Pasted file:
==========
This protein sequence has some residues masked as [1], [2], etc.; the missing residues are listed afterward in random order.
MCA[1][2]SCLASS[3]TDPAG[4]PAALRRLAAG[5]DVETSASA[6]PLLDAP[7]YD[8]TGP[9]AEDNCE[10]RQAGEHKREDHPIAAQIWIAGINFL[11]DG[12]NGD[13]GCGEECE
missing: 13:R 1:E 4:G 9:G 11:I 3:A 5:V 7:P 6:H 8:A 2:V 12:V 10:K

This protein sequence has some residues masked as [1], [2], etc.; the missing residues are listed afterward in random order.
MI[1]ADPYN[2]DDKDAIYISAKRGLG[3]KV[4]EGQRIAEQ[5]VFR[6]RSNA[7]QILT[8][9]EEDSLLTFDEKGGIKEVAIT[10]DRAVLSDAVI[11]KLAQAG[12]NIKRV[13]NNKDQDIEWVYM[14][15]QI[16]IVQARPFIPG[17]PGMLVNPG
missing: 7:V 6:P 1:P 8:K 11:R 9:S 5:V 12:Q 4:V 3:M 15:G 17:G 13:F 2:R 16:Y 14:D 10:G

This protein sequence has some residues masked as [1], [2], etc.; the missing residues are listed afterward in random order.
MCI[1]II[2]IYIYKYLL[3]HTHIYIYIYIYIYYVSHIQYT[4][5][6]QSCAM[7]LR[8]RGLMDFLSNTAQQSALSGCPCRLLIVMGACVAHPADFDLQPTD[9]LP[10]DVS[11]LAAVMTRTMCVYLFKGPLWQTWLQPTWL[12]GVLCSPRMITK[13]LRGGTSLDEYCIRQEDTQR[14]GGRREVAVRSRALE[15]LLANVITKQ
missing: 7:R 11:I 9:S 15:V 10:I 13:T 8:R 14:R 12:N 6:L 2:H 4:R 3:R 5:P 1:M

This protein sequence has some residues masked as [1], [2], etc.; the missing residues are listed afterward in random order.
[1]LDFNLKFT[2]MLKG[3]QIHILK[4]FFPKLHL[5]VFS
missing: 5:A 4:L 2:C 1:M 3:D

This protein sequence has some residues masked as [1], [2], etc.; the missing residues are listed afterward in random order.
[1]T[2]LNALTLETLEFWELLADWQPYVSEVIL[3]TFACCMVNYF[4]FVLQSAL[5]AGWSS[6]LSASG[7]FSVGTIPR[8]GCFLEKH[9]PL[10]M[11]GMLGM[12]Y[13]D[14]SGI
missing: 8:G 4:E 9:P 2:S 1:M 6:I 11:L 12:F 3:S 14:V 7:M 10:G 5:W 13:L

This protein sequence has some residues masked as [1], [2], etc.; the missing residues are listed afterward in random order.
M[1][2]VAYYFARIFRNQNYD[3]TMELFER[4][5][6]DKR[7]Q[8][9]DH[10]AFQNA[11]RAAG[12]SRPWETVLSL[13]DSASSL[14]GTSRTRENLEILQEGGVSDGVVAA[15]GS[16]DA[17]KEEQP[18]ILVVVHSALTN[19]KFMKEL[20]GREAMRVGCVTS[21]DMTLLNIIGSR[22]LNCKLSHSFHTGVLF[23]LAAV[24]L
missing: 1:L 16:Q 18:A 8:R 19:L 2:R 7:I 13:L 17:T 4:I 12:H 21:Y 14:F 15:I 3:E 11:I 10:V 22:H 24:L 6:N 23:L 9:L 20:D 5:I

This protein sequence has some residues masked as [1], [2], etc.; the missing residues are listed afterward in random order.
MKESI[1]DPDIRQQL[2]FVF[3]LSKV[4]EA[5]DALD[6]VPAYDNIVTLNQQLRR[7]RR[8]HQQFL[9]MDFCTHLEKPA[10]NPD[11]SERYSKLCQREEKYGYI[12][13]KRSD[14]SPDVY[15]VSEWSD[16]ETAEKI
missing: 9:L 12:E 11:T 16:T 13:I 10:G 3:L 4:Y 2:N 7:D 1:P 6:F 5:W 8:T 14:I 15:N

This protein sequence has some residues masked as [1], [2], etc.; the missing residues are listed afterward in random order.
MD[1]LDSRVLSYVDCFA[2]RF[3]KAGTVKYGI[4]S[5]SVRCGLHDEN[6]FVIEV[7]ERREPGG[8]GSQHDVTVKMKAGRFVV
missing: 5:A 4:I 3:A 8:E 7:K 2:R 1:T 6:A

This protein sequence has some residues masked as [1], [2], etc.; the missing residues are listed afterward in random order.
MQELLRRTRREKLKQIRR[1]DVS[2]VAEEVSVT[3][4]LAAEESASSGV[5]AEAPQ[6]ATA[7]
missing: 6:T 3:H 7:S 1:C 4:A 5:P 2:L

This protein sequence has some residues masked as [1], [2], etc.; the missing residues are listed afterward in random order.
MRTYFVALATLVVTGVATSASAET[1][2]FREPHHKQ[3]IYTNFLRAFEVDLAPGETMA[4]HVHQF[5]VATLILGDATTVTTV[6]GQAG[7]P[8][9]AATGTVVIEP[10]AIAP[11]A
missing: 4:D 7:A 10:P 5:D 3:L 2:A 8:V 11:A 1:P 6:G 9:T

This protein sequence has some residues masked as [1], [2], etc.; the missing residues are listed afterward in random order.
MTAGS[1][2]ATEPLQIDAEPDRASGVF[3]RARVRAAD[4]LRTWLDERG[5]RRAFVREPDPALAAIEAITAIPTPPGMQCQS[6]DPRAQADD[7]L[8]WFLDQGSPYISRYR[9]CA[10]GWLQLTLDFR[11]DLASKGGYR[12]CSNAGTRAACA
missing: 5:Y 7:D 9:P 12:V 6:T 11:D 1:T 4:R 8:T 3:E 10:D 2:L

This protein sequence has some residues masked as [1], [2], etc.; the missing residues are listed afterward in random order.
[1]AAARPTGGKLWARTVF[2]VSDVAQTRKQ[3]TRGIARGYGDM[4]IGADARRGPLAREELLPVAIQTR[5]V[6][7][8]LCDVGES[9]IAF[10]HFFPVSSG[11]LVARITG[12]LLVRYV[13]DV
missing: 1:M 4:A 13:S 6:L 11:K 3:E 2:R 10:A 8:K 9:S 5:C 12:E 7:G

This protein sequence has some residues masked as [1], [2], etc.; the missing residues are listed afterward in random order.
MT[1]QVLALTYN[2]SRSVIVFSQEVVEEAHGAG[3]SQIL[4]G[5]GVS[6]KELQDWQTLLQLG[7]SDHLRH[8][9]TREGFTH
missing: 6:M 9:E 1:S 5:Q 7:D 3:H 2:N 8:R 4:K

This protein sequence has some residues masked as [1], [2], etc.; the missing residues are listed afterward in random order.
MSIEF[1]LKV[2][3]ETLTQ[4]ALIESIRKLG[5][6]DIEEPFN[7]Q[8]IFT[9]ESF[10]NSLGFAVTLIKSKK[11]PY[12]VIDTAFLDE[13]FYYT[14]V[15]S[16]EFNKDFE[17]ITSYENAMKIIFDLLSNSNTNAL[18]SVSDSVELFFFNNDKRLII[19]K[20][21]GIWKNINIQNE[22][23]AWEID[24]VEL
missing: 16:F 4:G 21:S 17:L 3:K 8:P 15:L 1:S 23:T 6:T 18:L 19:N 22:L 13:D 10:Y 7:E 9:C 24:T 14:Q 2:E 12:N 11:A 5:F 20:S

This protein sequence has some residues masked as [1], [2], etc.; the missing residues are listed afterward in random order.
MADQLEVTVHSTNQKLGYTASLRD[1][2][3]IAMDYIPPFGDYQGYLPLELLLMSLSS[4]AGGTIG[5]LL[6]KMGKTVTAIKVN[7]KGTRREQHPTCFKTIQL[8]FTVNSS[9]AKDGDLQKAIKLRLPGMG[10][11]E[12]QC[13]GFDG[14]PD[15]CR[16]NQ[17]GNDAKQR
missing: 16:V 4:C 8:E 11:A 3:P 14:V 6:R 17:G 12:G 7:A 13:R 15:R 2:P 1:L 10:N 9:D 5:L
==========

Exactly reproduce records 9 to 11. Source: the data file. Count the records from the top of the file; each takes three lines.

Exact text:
This protein sequence has some residues masked as [1], [2], etc.; the missing residues are listed afterward in random order.
MQELLRRTRREKLKQIRR[1]DVS[2]VAEEVSVT[3][4]LAAEESASSGV[5]AEAPQ[6]ATA[7]
missing: 6:T 3:H 7:S 1:C 4:A 5:P 2:L

This protein sequence has some residues masked as [1], [2], etc.; the missing residues are listed afterward in random order.
MRTYFVALATLVVTGVATSASAET[1][2]FREPHHKQ[3]IYTNFLRAFEVDLAPGETMA[4]HVHQF[5]VATLILGDATTVTTV[6]GQAG[7]P[8][9]AATGTVVIEP[10]AIAP[11]A
missing: 4:D 7:A 10:P 5:D 3:L 2:A 8:V 11:A 1:P 6:G 9:T

This protein sequence has some residues masked as [1], [2], etc.; the missing residues are listed afterward in random order.
MTAGS[1][2]ATEPLQIDAEPDRASGVF[3]RARVRAAD[4]LRTWLDERG[5]RRAFVREPDPALAAIEAITAIPTPPGMQCQS[6]DPRAQADD[7]L[8]WFLDQGSPYISRYR[9]CA[10]GWLQLTLDFR[11]DLASKGGYR[12]CSNAGTRAACA
missing: 5:Y 7:D 9:P 12:V 6:T 11:D 1:T 4:R 8:T 3:E 10:D 2:L